You can watch a short video about Sri Lankan Hand Rolled tea here - click here.
Many tea farms are still incredibly exploitative places where wages are pegged on unrealistic plucking quotas with little to no welfare support. From the stories of poor working conditions told in the BBC’s "The Tea Trail with Simon Reeve" to the DW documentary "Bitter Cup: The Dark Side of the Tea Trade"", we can see how important people like Simon Bell are in changing the way that the tea industry operates.
Employees at Amba receive fixed salaries that are not influenced by quotas or targets, allowing them to earn almost three times more than most people working in the same industry. These wages are further supplemented by a 10% revenue (not profit) sharing scheme, putting every employee at the centre of what Amba does and achieves. Furthermore, 1% of this shared revenue is put aside in savings for the employee, performing like an insurance scheme that can be utilised should they need anything such as medical care. With good wages and skilled jobs, Simon hopes to provide long term employment for as many people as possible. He has also shared his knowledge with other neighbouring small holders in order to educated and encouraged other tea and herb farmers to adopt organic farming practices. This will allow them to achieve higher prices for their harvests while contributing to the biodiversity of the region.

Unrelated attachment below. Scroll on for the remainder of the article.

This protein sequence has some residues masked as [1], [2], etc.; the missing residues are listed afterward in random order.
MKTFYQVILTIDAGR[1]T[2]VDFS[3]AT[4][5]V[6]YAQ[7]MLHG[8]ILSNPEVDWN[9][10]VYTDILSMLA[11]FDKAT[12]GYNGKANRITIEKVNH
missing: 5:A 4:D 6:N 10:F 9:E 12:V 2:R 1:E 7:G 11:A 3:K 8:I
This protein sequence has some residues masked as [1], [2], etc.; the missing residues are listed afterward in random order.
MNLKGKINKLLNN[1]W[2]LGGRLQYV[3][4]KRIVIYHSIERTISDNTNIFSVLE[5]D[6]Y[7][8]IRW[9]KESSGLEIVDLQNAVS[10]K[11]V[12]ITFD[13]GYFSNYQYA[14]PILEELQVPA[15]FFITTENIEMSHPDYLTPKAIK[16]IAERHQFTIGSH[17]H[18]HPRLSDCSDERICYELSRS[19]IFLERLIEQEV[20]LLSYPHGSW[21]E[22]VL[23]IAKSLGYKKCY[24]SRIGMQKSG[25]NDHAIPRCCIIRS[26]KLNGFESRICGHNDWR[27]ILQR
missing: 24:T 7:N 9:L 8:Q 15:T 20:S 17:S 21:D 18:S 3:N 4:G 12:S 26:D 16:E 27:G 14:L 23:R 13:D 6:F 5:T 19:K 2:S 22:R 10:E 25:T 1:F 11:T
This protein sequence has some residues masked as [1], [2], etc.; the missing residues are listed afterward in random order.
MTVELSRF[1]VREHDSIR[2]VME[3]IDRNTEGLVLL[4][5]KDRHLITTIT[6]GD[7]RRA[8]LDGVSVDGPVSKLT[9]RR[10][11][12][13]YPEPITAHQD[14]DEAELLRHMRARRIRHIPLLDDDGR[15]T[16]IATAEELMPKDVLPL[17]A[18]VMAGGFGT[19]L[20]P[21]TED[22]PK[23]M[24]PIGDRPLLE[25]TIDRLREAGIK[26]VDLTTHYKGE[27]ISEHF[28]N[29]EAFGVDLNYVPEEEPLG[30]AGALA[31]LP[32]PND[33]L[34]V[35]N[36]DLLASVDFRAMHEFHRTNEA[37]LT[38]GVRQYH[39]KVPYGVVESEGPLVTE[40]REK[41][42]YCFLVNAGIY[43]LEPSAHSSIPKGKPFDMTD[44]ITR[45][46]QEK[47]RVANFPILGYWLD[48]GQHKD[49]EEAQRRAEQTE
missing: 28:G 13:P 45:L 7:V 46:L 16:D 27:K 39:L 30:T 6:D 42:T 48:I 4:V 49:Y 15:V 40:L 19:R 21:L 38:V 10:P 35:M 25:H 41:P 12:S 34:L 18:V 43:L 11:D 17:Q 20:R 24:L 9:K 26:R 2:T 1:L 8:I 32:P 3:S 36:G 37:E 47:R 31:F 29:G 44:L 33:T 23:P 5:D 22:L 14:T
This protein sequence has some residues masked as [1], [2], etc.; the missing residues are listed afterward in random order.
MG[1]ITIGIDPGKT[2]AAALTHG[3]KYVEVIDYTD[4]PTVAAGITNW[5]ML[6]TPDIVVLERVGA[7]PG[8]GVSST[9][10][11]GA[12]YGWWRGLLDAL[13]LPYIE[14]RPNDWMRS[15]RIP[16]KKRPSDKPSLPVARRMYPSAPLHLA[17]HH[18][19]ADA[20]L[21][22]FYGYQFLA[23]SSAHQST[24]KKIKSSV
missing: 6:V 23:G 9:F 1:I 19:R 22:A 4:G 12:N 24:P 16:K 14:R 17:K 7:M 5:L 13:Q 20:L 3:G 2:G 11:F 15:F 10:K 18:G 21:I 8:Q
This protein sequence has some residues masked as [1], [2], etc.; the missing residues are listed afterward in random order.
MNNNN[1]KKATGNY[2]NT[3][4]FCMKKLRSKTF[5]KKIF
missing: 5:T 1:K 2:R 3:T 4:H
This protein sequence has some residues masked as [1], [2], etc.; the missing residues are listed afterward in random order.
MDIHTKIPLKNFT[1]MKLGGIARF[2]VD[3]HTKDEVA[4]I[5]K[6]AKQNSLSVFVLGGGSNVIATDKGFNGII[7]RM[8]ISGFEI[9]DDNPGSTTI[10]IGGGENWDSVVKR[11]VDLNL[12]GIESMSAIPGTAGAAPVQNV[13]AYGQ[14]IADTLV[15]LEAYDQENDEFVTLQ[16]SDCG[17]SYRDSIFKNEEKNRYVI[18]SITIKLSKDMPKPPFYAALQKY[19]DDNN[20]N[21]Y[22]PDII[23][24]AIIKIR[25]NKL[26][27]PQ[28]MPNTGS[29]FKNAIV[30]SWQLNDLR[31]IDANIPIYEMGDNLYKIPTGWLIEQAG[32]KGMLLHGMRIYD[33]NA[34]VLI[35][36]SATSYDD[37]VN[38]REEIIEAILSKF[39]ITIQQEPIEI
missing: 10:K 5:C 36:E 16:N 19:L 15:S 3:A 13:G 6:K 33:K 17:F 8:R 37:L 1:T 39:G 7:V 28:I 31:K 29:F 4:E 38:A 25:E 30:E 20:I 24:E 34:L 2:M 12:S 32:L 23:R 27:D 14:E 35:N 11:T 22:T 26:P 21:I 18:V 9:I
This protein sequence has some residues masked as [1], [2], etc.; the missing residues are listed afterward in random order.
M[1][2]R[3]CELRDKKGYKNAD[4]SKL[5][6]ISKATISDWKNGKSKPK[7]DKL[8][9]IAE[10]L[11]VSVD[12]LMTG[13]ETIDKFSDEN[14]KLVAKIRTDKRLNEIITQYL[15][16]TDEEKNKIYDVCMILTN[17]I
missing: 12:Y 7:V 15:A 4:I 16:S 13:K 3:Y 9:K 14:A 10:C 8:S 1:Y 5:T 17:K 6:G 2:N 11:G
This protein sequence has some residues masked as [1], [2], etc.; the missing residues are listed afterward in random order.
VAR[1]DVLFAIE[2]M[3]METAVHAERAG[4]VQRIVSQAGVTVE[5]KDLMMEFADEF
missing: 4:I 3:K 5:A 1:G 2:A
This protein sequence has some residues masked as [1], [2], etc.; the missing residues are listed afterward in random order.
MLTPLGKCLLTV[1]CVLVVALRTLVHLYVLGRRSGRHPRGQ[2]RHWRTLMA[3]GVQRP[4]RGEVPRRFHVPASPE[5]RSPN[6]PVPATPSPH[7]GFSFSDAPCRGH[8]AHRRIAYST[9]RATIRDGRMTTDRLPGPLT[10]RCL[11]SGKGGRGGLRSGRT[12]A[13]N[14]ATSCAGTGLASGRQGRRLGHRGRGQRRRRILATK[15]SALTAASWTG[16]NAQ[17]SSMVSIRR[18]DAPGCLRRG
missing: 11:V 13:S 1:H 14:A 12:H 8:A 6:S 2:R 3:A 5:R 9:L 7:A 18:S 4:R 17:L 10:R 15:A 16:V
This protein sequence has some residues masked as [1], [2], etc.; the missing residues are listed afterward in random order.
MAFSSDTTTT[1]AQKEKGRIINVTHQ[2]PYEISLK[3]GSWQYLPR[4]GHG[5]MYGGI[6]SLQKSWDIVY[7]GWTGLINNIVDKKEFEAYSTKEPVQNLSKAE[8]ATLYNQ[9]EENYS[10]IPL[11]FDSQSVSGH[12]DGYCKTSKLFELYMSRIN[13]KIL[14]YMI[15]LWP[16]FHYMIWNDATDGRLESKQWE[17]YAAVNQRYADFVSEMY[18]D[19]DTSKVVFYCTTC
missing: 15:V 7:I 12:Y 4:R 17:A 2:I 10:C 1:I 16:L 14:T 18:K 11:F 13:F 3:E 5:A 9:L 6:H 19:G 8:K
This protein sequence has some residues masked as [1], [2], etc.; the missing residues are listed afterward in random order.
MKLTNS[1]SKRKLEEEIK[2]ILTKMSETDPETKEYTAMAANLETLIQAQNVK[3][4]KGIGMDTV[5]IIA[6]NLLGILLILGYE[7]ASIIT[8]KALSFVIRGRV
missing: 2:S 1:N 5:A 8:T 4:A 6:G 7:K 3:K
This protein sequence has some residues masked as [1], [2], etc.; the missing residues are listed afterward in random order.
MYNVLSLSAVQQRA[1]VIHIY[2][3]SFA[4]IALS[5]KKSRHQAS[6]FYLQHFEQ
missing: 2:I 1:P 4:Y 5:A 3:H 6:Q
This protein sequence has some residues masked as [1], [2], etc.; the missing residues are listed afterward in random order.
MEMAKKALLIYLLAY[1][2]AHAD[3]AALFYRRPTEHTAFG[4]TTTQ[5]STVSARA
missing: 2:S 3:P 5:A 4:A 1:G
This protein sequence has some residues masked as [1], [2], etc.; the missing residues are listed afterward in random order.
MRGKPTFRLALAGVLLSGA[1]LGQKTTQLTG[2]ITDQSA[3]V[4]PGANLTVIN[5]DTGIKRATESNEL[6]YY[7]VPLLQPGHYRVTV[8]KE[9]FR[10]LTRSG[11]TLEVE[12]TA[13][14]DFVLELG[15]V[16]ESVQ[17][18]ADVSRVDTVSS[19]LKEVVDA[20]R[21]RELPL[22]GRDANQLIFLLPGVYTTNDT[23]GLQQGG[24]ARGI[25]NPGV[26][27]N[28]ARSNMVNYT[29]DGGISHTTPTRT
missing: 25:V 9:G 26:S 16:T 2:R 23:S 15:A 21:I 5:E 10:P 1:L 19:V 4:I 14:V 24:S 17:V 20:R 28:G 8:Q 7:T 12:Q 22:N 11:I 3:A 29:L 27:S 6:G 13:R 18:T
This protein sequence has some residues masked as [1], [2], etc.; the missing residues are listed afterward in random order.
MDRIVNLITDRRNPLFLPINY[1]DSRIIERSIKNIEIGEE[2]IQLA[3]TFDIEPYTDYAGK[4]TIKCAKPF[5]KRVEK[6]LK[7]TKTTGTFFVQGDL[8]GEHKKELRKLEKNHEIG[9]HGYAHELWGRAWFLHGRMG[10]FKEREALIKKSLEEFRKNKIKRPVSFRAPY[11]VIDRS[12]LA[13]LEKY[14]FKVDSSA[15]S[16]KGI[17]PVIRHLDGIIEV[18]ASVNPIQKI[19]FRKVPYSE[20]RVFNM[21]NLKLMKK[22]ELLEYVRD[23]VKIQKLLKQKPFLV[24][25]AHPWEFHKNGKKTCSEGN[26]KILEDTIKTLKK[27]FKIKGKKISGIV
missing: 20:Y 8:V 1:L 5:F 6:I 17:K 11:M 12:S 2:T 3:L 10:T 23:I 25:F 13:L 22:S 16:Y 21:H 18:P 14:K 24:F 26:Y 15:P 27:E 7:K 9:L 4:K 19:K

Taking advantage of all the surrounding resources allows the farm to employ people with an array of skills beyond producing tea. Jams for example, are made from fruit grown on the estate. These are then served in the estate’s guesthouses and sold in their farm shop alongside other local produce. Sales from the farm shop are then designated for employees as bonuses.
Wild lemongrass is also sustainably cultivated on the estate. Hand cut with scissors and dried in the sun, this lemongrass was beyond any that Henrietta had ever tried. In her own words: